Having finished one project, I now need to get in the frame of mind to start the process anew. I don’t consciously think about the things that I’m supposed to be doing when I’m writing a story, but there’s some sort of formula.
This new story kind of seeped over from the last project. I don’t know the characters yet, but I’m piecing their history together as I go.
Interestingly, I came across an article which I’ve read several times before, but serves as a reminder of the do’s and don’ts to remember. I got it off Camy Tang’s Blog (Story Sensei) and I’ve encapsulated the points as reminders to myself and those of you who might need help in this area. The article is entitled The Top Ten Mistakes I See in Fiction Manuscripts. Click here to read the full article.
10. Grab the reader by putting him into your character’s skin. Use deep point-of-view.
9. Help the reader feel your character’s emotions. He won’t care about your hero if he’s not experiencing the story with him.
8. Kick-start the novel with a strong opening sentence. Keep your reader engaged at all cost.
7. Give your characters some goals (external) which have to be achieved as the novel progresses. We know they grow and change because we feel their turmoil, but they gotta have something tangible to work toward, right?
6. Axe any scene that’s not moving the story forward. Forget the ordinary stuff that’s in there as filler and so achieves nothing. No smelling of flowers or chatting over tea that gives no new information or insight.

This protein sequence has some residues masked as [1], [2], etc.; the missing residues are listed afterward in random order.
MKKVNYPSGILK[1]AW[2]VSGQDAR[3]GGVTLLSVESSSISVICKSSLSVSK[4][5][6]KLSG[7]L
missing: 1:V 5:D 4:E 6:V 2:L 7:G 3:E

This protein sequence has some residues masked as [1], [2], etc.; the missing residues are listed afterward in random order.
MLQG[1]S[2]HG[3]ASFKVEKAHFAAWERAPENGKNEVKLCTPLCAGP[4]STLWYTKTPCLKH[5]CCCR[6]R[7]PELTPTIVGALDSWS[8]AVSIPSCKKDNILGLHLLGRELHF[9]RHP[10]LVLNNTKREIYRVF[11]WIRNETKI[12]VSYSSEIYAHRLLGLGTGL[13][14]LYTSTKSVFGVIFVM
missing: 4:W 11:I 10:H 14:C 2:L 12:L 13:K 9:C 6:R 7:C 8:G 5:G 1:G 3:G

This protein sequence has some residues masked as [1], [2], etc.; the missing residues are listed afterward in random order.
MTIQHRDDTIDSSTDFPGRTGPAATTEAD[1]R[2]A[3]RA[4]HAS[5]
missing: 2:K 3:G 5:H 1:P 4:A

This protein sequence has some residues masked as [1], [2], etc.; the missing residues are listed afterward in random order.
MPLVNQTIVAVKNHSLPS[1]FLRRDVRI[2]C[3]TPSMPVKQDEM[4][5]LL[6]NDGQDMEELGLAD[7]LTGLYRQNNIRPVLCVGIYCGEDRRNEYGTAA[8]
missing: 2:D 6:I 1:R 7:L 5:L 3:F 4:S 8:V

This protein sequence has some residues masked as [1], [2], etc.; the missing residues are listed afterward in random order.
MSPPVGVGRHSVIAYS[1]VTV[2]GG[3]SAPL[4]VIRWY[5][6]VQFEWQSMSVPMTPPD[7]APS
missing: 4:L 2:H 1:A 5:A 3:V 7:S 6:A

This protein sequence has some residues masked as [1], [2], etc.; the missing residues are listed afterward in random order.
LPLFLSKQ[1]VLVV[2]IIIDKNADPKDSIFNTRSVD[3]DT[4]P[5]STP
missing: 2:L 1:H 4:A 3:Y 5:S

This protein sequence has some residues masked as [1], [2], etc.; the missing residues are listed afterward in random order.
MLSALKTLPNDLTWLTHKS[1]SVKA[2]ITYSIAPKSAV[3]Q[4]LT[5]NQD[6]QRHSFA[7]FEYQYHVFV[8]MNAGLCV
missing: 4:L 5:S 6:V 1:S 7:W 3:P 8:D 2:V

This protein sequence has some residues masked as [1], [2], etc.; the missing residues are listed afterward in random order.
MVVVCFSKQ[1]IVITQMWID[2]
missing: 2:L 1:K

5. No long descriptive passages with details that can be filled in later. Keep the action humming along.
4. We all agree, conflict keeps our stories rolling forward. Build the conflict and heighten tension to keep readers invested in the story.
3. Write efficiently and with purpose. Forget writing as though you’ve only had one lesson in a workshop for beginners.
2. Cliches are a no-no. Make both the characters and the writing as fresh and intriguing as possible.
1. Know where you are on the journey, and work accordingly. There’s no point rushing through a manuscript to send it off ASAP. We might know we’re talented, but if we spread those manuscripts far and wide before they’re error free and read smoothly, we’re only setting ourselves up for embarrassment. This is why I never stop reading on the craft of writing and trying to learn as much as I can. Writing to publication standard takes time and effort.
These pointers will keep me headed in the right direction. I hope they help you too.